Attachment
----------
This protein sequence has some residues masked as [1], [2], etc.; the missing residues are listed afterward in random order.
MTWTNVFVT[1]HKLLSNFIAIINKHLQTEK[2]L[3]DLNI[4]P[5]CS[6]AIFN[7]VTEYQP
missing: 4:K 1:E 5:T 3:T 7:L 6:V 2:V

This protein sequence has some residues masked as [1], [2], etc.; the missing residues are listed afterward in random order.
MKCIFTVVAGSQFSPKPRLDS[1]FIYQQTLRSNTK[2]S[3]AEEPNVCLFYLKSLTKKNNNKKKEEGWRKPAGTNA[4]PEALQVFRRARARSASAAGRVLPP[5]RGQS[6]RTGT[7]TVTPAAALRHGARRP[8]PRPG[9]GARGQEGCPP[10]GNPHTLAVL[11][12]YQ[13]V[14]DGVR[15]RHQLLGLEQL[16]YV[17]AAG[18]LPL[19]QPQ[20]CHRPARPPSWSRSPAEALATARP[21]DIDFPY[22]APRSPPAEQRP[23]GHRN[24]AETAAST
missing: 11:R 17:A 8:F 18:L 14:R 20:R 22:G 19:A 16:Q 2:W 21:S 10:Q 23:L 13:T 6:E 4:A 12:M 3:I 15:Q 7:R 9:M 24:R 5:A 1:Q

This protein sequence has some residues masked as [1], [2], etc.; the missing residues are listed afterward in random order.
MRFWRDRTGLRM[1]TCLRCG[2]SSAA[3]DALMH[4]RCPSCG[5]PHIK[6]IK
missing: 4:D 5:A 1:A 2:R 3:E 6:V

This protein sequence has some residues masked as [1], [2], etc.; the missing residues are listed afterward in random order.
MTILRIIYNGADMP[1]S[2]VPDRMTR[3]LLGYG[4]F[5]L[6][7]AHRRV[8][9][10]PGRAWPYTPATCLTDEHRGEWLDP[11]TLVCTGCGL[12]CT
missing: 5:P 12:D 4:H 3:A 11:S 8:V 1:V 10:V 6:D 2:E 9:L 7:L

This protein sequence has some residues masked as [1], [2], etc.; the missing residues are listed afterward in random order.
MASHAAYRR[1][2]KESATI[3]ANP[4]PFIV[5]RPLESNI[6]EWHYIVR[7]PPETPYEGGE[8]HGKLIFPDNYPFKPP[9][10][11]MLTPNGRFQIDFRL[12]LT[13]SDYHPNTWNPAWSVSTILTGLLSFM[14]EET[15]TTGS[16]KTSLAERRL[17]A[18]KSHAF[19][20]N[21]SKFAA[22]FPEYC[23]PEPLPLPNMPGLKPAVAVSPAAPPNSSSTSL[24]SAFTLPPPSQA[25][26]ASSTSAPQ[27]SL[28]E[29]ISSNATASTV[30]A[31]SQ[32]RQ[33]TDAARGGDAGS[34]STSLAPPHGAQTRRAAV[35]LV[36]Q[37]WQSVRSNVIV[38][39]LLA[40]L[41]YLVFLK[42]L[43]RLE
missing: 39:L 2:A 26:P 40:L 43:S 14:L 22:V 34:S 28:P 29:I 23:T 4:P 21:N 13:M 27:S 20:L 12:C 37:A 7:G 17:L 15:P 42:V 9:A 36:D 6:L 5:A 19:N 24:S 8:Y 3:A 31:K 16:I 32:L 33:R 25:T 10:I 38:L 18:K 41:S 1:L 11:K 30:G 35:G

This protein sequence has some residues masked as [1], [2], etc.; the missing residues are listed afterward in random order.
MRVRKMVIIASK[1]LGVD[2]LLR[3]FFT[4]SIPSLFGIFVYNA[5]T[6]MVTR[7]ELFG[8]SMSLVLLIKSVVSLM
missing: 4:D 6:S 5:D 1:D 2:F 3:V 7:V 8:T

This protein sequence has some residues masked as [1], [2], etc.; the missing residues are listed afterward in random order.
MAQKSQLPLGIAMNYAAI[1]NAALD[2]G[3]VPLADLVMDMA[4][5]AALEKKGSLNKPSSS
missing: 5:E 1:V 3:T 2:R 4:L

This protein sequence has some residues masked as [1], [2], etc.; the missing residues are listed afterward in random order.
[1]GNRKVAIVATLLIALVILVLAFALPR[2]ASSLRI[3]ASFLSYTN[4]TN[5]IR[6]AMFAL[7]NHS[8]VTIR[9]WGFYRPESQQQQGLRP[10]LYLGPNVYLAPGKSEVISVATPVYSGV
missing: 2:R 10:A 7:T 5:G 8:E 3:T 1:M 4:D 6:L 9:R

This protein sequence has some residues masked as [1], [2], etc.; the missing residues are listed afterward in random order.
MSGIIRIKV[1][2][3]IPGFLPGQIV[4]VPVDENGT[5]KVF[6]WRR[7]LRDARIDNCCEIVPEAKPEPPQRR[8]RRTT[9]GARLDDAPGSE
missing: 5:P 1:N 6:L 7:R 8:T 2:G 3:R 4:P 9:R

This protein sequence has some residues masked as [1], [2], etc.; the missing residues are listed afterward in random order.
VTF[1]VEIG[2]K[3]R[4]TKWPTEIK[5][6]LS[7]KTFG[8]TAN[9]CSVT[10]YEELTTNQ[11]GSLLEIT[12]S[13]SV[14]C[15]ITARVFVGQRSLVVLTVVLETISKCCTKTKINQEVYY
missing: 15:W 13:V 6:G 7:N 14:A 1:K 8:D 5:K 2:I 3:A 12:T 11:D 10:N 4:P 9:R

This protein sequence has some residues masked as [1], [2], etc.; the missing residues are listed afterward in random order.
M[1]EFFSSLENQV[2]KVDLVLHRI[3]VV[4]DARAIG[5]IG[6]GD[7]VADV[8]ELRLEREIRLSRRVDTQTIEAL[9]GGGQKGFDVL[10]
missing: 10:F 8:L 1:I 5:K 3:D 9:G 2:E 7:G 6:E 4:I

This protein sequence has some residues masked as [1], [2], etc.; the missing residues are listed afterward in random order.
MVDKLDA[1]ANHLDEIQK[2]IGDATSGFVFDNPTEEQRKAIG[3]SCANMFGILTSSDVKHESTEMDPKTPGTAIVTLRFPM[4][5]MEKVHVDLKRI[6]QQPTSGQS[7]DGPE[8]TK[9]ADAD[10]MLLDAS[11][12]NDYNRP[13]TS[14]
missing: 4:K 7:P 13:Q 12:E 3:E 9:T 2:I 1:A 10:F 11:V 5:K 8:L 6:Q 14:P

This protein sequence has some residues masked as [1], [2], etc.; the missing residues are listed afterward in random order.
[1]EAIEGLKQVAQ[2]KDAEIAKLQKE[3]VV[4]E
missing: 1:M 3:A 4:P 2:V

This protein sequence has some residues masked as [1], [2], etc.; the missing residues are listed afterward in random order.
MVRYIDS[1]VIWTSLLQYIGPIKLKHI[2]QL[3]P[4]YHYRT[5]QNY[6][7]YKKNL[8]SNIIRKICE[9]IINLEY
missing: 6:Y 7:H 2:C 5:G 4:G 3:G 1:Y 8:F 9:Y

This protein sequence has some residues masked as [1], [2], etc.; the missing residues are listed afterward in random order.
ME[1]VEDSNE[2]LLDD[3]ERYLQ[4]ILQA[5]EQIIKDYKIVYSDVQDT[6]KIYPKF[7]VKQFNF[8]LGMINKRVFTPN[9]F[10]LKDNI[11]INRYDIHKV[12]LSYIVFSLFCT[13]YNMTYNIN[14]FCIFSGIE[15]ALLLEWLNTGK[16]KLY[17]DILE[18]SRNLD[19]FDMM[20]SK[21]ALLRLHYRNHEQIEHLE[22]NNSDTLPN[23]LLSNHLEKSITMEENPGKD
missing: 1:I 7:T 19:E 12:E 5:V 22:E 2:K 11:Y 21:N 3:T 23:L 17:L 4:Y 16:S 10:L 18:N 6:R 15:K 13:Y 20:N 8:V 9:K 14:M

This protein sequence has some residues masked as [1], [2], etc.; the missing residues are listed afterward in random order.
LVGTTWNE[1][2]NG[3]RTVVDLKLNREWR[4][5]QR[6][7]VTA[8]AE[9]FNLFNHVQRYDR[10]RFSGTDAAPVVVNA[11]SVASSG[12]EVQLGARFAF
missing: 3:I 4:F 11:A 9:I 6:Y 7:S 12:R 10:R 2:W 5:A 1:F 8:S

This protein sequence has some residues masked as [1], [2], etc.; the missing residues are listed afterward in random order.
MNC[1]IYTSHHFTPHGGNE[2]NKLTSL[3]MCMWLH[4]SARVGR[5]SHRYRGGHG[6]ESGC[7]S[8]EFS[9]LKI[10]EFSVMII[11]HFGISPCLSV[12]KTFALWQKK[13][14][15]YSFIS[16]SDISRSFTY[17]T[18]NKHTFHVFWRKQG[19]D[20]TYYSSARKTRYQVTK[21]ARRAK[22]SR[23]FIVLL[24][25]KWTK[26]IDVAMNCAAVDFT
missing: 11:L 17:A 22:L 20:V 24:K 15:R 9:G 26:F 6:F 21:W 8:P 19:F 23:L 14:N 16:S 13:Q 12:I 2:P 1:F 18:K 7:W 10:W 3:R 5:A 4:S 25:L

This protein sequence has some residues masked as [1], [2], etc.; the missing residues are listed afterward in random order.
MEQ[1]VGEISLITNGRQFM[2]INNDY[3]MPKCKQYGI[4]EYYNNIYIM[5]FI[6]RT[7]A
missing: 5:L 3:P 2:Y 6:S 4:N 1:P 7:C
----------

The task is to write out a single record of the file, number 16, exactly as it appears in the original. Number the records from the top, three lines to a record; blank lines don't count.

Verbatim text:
This protein sequence has some residues masked as [1], [2], etc.; the missing residues are listed afterward in random order.
LVGTTWNE[1][2]NG[3]RTVVDLKLNREWR[4][5]QR[6][7]VTA[8]AE[9]FNLFNHVQRYDR[10]RFSGTDAAPVVVNA[11]SVASSG[12]EVQLGARFAF
missing: 3:I 4:F 11:A 9:I 6:Y 7:S 12:R 10:R 2:W 5:A 1:F 8:S